Hoarding fancy recruits is fun, but let's pry deeper
Published: Thursday, February 7, 2013
Updated: Thursday, February 7, 2013 00:02
Recruiting is a mess. It’s a beautiful, endearing mess, but not everyone spends as much time on message boards and Twitter feeds as I do, so you might not have any idea what to think about this batch of signees. The recruiting process has a learning curve, but this year isn't half so complicated. Don't overthink it — enjoy it.
Three things you need to know about this recruiting class: one week gave as good a thermometer reading of the state of the program as we’re going to see, Sumlin recruited according to his needs and we have to pay attention to the concept of inertia.
The coaching staff’s every recruiting effort (every helicopter ride to a high school game, every in-home visit, every "Yessir!" Tweet, every moment of tape watched) can be boiled down to one long weekend. It might seem like an oversimplification, but between Thursday, Dec. 6 and Monday, Dec. 10, A&M won in a way it hasn’t often won in my lifetime.
It was finals time. I sat in the library, but I didn't study. I honed in on my laptop (clicking refresh again and again) because a decision was coming. Most considered Kimball defensive tackle Justin Manning an Oklahoma lock. He said nice things about A&M, kept College Station in the picture, but how many times have Aggie fans heard that before? Recruits always say great things and then pack their bags for Austin, Baton Rouge or Norman. But I'm an addict and I needed a fix, so I watched anyway. I watched on live stream as Manning reached toward a Sooners hat with a smile on his face and I listened as the crowd around him shrieked. And then I watched as he put the hat down before it touched his head, snatched up a different one — maroon, this time — and pulled it on. Sumlin sent out his now-iconic "Yessir!" via Twitter and I lost my mind. I tossed the packet I was studying (unstapled, for whatever reason) and whooped in the middle of the library. I caused a scene and had to explain to prying eyes what had happened as I picked my papers off the floor. They didn't get it. But when Manning stuffs his first running back, I think they'll forgive my unruliness.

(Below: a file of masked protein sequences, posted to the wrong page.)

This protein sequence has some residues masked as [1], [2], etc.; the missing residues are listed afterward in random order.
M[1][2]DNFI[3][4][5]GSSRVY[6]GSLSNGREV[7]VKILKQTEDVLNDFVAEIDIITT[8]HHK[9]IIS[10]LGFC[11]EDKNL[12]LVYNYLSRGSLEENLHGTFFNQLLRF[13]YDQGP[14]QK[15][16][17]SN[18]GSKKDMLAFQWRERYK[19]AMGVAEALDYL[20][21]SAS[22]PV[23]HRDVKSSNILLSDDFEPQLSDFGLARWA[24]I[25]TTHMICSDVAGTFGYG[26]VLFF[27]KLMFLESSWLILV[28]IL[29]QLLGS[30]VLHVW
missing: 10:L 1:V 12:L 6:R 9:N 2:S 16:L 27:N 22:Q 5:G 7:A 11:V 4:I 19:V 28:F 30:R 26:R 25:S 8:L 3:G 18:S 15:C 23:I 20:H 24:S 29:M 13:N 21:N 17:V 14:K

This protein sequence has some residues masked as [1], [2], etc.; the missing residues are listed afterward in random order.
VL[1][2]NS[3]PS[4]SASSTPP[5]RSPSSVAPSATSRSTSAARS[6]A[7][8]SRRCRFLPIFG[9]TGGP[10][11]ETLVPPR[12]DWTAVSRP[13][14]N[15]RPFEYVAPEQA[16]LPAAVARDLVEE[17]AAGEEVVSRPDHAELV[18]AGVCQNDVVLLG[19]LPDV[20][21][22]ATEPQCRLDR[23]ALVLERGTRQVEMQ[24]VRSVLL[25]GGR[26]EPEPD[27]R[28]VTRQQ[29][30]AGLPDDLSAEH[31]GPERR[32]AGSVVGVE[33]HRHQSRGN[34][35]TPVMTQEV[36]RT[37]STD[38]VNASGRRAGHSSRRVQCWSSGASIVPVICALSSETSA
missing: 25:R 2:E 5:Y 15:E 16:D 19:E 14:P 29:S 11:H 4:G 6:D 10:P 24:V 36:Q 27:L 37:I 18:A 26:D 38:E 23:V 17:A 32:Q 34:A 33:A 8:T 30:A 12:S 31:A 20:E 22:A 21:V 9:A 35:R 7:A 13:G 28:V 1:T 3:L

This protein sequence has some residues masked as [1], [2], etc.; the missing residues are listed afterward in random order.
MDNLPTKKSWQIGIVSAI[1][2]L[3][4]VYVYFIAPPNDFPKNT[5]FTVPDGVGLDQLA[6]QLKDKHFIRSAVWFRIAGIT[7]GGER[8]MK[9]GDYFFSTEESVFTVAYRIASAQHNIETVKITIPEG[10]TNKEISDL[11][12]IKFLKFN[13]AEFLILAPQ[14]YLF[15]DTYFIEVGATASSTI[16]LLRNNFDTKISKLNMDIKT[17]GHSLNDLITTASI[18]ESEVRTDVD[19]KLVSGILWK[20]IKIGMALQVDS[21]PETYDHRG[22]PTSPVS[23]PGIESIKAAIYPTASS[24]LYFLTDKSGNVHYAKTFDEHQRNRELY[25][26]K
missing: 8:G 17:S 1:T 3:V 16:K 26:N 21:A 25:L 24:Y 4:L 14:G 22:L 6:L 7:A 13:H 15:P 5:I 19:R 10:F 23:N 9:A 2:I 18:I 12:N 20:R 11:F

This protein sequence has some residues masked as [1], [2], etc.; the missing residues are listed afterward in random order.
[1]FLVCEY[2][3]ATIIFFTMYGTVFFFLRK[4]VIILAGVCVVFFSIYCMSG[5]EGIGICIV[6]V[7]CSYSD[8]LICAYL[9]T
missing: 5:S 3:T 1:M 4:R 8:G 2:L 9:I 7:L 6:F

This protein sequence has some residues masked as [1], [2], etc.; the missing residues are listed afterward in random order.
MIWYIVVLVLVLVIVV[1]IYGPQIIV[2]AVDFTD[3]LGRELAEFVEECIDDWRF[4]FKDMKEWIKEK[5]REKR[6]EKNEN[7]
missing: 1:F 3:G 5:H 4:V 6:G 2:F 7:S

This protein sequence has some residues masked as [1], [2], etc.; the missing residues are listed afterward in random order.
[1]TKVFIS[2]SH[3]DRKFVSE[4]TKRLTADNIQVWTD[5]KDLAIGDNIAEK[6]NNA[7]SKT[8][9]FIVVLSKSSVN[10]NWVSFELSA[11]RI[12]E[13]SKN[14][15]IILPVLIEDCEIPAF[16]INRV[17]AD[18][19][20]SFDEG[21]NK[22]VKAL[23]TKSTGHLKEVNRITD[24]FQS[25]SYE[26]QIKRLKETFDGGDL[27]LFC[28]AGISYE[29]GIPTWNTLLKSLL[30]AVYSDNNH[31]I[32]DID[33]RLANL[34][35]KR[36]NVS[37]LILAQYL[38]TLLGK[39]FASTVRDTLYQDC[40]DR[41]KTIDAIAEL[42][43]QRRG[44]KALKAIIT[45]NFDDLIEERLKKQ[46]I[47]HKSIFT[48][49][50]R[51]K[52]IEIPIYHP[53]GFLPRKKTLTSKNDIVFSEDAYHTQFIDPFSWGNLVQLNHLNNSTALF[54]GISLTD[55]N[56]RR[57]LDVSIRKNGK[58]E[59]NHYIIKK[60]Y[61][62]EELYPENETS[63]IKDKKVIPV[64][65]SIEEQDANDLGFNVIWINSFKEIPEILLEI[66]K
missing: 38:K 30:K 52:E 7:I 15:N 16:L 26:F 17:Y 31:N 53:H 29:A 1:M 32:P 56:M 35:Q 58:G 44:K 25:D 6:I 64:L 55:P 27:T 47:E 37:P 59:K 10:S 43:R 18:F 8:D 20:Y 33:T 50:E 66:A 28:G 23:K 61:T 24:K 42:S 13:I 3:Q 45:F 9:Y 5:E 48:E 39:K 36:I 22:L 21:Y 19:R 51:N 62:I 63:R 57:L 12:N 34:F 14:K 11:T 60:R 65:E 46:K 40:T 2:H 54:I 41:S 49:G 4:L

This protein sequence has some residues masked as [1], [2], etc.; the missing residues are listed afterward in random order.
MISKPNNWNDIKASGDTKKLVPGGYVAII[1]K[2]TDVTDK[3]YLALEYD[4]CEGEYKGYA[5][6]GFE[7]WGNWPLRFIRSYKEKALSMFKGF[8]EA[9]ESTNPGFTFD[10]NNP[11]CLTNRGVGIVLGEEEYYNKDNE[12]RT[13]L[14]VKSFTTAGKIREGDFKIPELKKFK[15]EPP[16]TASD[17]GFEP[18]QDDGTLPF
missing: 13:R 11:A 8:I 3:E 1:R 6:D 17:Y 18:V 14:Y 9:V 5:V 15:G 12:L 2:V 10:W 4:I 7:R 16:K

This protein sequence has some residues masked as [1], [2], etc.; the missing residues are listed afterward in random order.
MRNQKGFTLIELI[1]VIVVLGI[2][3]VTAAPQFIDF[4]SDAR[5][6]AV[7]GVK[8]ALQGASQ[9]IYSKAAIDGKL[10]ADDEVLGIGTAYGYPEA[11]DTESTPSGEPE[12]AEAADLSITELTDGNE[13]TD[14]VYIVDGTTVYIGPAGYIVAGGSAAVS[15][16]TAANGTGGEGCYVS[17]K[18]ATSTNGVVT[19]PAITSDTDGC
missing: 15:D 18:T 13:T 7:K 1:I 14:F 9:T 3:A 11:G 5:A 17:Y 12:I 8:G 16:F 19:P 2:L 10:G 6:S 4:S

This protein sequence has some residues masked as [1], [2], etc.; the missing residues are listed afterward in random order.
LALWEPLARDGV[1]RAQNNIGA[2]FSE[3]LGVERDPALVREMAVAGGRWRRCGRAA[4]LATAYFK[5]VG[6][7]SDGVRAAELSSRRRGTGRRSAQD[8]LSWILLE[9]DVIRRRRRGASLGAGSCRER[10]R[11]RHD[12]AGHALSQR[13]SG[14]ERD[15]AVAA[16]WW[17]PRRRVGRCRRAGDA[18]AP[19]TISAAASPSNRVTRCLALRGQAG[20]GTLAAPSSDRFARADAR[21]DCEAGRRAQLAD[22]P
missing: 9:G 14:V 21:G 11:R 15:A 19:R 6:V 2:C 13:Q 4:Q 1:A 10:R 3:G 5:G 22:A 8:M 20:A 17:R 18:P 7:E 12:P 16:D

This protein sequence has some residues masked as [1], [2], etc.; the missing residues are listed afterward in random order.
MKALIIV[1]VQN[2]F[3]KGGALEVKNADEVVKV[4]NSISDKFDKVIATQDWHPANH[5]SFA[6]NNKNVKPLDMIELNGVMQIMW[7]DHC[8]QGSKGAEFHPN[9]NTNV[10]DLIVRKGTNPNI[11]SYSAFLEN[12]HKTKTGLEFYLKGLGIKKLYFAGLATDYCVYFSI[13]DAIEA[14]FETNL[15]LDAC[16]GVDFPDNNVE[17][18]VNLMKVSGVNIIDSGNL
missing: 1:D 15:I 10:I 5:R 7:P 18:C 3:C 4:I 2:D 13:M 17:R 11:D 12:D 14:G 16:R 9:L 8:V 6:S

The next evening Manziel won his Heisman Trophy. I kicked a hole in my wall that remains to this day, and I still can’t understand how it happened. I'm not proud of the reaction, but I'm thinking of putting up a plaque near the hole: "Evidence that Johnny Football did some really freakish things in 2012 and made almost-sane people lose control." Monday morning, Sealy wide receiver Ricky Seals-Jones donned an A&M hat as well ("Yessir!) and the best offensive and defensive recruits in the class and, probably, the state became Aggies. Has there ever been a better weekend — away from Kyle Field — for A&M football? Those days encapsulated all of the momentum this team builds on as it aims towards next season.
Sumlin went into this recruiting class with a handful of needs. He didn't need a quarterback but he snagged a pair of excellent ones. He did, however, need receivers. His modified air-raid offense coupled with the graduations of Ryan Swope, Uzoma Nwachukwu, Malcome Kennedy and Kenric McNeal and the uncertain status of sophomore-to-be Thomas Johnson led to a thin depth chart. All Sumlin did was stockpile a trove of big, leaping receiving threats. He needed defensive tackles, but so did Bob Stoops of Oklahoma. This isn't a battle A&M would have won two years ago. But Stoops and Sumlin extended offers to several of the same tackles — each one chose A&M.
What makes a good football team? Is it coaching? Recruiting? Spencer Nealy and Ryan Swope didn't draw much fanfare when they made their choice four years ago, but they played at a higher level than more than a few five-star recruits this past season. Here's the secret: recruiting isn't about the high-level players. It's about the perception. Objects in motion tend to stay in motion and that principle translates as purely to sports as it does to science. It's not a coincidence that the same schools win games every season. Notre Dame, Alabama, Florida, Ohio State, USC and the handful of other blue-blood football programs aren't better than everyone else by accident. Much went into building those programs in their earlier years and now they are draws for talent, dollars and coaches. How do you join that top-tier? If that question had an answer, Alabama wouldn’t have the sway it does. But maybe a freak athlete stumbling into your lap in a talented coach's first season in the best conference in football does the trick. 2012 was a kick-start and the motor is running. The perception of success-as-inevitability doesn’t come from one Heisman and one recruiting class. But four classes? Five?
If you've never paid attention to recruiting before, it's time to read up. Because if 2013 is the best recruiting class in A&M history (it is), the 2014 class as it stands now is better.